|Daily Racing Form|
|Wednesday, July 23
|Keeping others from Ferdinand's fate|
LEXINGTON, Ky. - When a thoroughbred stallion abroad has outlived his breeding usefulness, anything can happen to him -- even if he's a Kentucky Derby winner.
That, in a nutshell, is the sad story of Ferdinand.
A report in The Blood-Horse, an industry publication based in Lexington, recounts the final years in the life of Ferdinand, the 1986 Kentucky Derby winner. Sold to breeders in Japan in 1994, Ferdinand's life ended sometime last year.
The manner of Ferdinand's death remains a mystery, although The Blood-Horse report said there are indications the horse may have met his death in a slaughterhouse.
"Ferdinand was disposed of during the last year,'' said his former owner, Yoshikazu Watanabe. "He was getting old and was in some discomfort.''
Watanabe, who said he gave the aging horse to a friend two years ago after Ferdinand was no longer effective as a stud, declined to give details about the horse's death. He used the Japanese word "shobun,'' which means to "get rid of'' or "dispose of.''
Telephone calls Wednesday to Watanabe went unanswered.
"This is a horrible story,'' said Dell Hancock, whose family owns Claiborne Farm where Ferdinand was born and stood at stud from 1989 to 1994. "It sickens me to think about it.''
Ferdinand's case highlights the differences in the treatment of champion thoroughbreds after death. At the Kentucky Horse Park in Lexington, where two Derby champions -- Triple Crown winner War Admiral (1937) and Bold Forbes (1976) -- are interred, it's common to bury the whole horse, executive director John Nicholson said.
It's tradition elsewhere to bury the head, heart and hooves of the horse. Whichever way a horse is interred, it is considered an honor, Nicholson said.
Contrast that treatment with that of Exceller, a champion horse that died in a slaughterhouse in Sweden in 1997. Exceller's fate caused Staci Hancock, wife of horse breeder Arthur Hancock, to ask about buying back Gato Del Sol, the 1982 Kentucky Derby winner they sold in 1992 to a German breeding operation.
"Gato hadn't done it as a stud over there,'' said Arthur Hancock, who owns Stone Farm in Paris, Ky. "We were able to buy him back and fly him over here. Thank God we did. He is retired and living a good life, with a lot of good bluegrass and shade.''
That's the life all thoroughbreds should have in retirement, said Michael Blowen of Midway, who founded an organization called Old Friends that wants to bring back to the United States champion thoroughbred stallions that were sold overseas and are nearing retirement.
"These horses are very famous and could do a lot to help the industry in their retirement,'' Blowen said. "One of my theories has always been that famous racehorses are tremendous tourist attractions. In retirement, they could generate a lot of income that could benefit their less-fortunate brother and sister horses.''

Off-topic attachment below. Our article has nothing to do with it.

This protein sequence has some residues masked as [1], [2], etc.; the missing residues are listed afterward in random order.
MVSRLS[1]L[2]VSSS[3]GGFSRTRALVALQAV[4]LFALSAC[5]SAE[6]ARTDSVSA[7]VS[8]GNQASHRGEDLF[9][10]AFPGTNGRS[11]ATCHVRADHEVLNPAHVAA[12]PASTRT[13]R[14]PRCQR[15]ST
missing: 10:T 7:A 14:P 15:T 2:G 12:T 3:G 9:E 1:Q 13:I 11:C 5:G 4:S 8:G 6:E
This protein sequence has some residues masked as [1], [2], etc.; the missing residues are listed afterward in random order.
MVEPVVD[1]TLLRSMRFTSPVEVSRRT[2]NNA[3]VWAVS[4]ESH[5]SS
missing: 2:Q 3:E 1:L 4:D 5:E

The goal of Blowen's group is to establish a farm for retired stallions, open it to tourists, and use any money generated to care for lesser-known, less-successful horses and help them avoid the slaughterhouse.
Blowen had three former Derby winners on his short list to start the farm. Ferdinand was one. The others are 1991 Derby winner Strike the Gold and 1993 winner Sea Hero, both of which stand at stud in Turkey. Kim Zito, the wife of Strike the Gold's trainer, Nick Zito, is assisting Blowen's efforts.
The goal is to buy the horses through private donations of $50 from people wanting to own a small stake in a retired Derby winner.
Old Friends is one of several organizations working to promote the cause of retired thoroughbreds. The Thoroughbred Retirement Foundation based in Shrewsbury, N.J., has participating farms in New York, Maryland, Kentucky, Florida, Virginia and Missouri.
Five former Derby winners are outside the U.S. Besides Strike the Gold and Sea Hero, Alysheba (1987) is in Saudi Arabia and Charismatic (1999) and War Emblem (2002) are in Japan.
Nicholson said it would have taken "one phone call'' to the Horse Park -- where retired champions Cigar and John Henry are stabled -- for Ferdinand to have found a home in the United States.
"We would have loved for Ferdinand to be here,'' Nicholson said. "I don't understand why no one called us. A Kentucky Derby winner belongs to all of the people of Kentucky. People would have come from everywhere to give this horse adoration.''
Blowen wants to create an "informational clearing house'' so that other horses can avoid Ferdinand's fate.
"The idea that Ferdinand died in 2002 and we didn't know is outrageous,'' he said.
Hancock knows where Gato Del Sol is, and he gives him a little pat each day.
"He may have been fine over there in Germany, but who knows?'' Arthur Hancock said. "He just didn't do any good as a stud, either here or in Germany, but regardless of that, after what he'd done for us, we knew he'd have a great home here.''Send this story to a friend | Most sent stories
Ex-Ferdinand owner says Derby winner has died